Dutchtown High graduate Eddie Lacy is now Alabama’s No. 1 tailback. This week, he’ll play in a very familiar place
“You know they have the crowd and they’re going to come out, and they’re going to have all the energy, really. Just their stadium — especially if you play at nighttime, it’s a different effect.” EDDIE LACY, Alabama tailback
T USCALOOSA, Ala. — For Eddie Lacy, the Alabama junior running back, the question always comes up.
What does it mean for the Dutchtown High graduate to play against LSU?
Last year was one thing, when the Crimson Tide fell to the Tigers 9-6 at Bryant-Denny Stadium, or when Alabama beat LSU 21-0 in the BCS title game in New Orleans. But an evening spent at Tiger Stadium brings the competition closer to home.
“You know they have the crowd and they’re going to come out, and they’re going to have all the energy, really,” Lacy said Monday. “Just their stadium — especially if you play at nighttime, it’s a different effect.”
While the conflict is huge for both teams, for Lacy, it’s no different.
“You know, it’s a big game,” Lacy said. “We don’t really factor records into the game. We know they’re going to come out and give it their best shot. As a team, we’re just going to come out and play like we’ve been doing all season.”
Lacy is part of Alabama’s continued tradition of a splitting the rushing load. The Crimson Tide featured the duo of Trent Richardson and Mark Ingram in 2010-12, while last season saw the pair of Ingram and Lacy.
Lacy and T.J. Yeldon bring no new strategy. Against Missouri, the Lacy and Yeldon duo combined to rush for 321 yards and five touchdowns, the first rushing tandem to score two or more touchdowns in the same game since Richardson and Jalston Fowler combined for six against Ole Miss in 2011.
“It’s worked for us for a long time, and I think this is no exception,” offensive lineman Barrett Jones said of Alabama’s running back philosophy.
For Lacy, splitting the time with Yeldon is beneficial for the team, as well as his individual performance.
“I think of it, like, future-wise,” Lacy said. “A lot of running backs will get the ball 20 or 30 times a game. At the same time, it wears your body down, and you don’t really know how long your career will last. So splitting carries, that’s not a bad choice at all.”
With 617 yards on 109 attempts this season, the 6-foot, 220-pound Lacy hasn’t had trouble showing his strengths.
“The less hits, the better. That’s how I see it,” Lacy said. “So why not go where you can split a carry?”
During is senior year at Dutchtown, Lacy rushed for 1,024 yards with 12 touchdowns his senior year, despite missing four games.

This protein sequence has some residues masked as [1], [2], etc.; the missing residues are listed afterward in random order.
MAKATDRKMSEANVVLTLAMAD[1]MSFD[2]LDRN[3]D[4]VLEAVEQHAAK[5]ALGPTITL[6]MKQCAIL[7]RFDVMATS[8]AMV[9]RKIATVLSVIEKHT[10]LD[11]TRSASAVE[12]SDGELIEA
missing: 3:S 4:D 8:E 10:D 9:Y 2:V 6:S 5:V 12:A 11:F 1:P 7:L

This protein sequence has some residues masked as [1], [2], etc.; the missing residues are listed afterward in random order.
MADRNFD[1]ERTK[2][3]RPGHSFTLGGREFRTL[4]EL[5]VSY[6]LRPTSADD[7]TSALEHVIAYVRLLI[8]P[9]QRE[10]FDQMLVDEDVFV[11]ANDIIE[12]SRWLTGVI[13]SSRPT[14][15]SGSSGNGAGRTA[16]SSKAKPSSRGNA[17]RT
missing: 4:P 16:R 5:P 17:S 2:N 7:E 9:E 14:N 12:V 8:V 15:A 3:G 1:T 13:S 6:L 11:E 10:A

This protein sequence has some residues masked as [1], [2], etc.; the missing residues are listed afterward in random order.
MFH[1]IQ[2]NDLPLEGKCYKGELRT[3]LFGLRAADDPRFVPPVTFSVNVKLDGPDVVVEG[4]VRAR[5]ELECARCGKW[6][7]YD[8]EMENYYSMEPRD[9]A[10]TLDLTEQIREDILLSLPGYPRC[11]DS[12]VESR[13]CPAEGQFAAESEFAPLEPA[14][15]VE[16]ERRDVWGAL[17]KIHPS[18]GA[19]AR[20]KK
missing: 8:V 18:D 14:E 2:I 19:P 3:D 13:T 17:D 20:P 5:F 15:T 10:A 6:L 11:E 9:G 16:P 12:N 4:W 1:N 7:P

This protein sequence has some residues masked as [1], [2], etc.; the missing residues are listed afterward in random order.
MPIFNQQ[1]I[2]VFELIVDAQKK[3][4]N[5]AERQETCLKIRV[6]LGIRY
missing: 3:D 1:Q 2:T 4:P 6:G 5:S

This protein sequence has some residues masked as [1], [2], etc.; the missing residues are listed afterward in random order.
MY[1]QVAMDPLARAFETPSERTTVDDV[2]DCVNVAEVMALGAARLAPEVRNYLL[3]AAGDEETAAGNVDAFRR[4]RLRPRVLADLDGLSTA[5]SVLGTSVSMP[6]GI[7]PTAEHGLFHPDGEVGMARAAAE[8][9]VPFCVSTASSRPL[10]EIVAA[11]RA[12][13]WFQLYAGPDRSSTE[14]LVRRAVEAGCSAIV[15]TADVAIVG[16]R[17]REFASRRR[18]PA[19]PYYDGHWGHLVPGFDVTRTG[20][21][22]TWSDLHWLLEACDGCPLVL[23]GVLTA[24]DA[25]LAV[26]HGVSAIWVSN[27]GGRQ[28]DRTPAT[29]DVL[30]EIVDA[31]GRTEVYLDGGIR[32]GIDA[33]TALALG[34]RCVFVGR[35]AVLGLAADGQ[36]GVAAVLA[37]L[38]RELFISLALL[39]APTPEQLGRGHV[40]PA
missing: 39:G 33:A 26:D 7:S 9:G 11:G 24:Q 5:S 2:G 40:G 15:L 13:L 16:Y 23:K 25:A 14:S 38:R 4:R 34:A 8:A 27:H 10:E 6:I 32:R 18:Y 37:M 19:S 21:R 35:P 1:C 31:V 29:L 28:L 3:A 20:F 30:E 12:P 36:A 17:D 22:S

He was courted by LSU, but chose to play at Alabama.
“Eddie’s been a really good player for us,” said Alabama coach Nick Saban, who added the pair of Yeldon and Lacy has been the most effective combination.
“I think durability is such a critical factor in running backs, that if you play one guy all the time, it enhances his chances of maybe not being able to play at the same level. It’s always been our goal to play two guys.”
Lacy has continued to build, overcoming a sprained ankle and knee he suffered during preseason practice. Against Missouri, he opened the scoring with a career-long 73-yard touchdown, the longest for Alabama since Richardson’s 76-yard run against Ole Miss in 2011.
Dutchtown coach Benny Saia said he’s looking forward to watching his former player line up against the Tigers.
“Eddie was one of my favorite players, along with Landon (Collins) and Eric (Reid), who will all be playing in this game,” Saia said. “People like to ask, ‘Who are you pulling for?’ I’m pulling for all of them. I’d like to see all of them do well.”
He added that watching the progression of the player that is the most meaningful.
“Eddie and Eric, being towards the end of their careers, you want to see them do well so they have some memories to take with them, as well as creating a résumé for the next level,” he said.
Lacy brushed off the idea of getting any negative remarks on returning to his hometown after the BCS win.
“It was normal,” Lacy said about going home after winning the BCS title in January. “Nobody said nothing to me, and I didn’t say nothing to nobody.”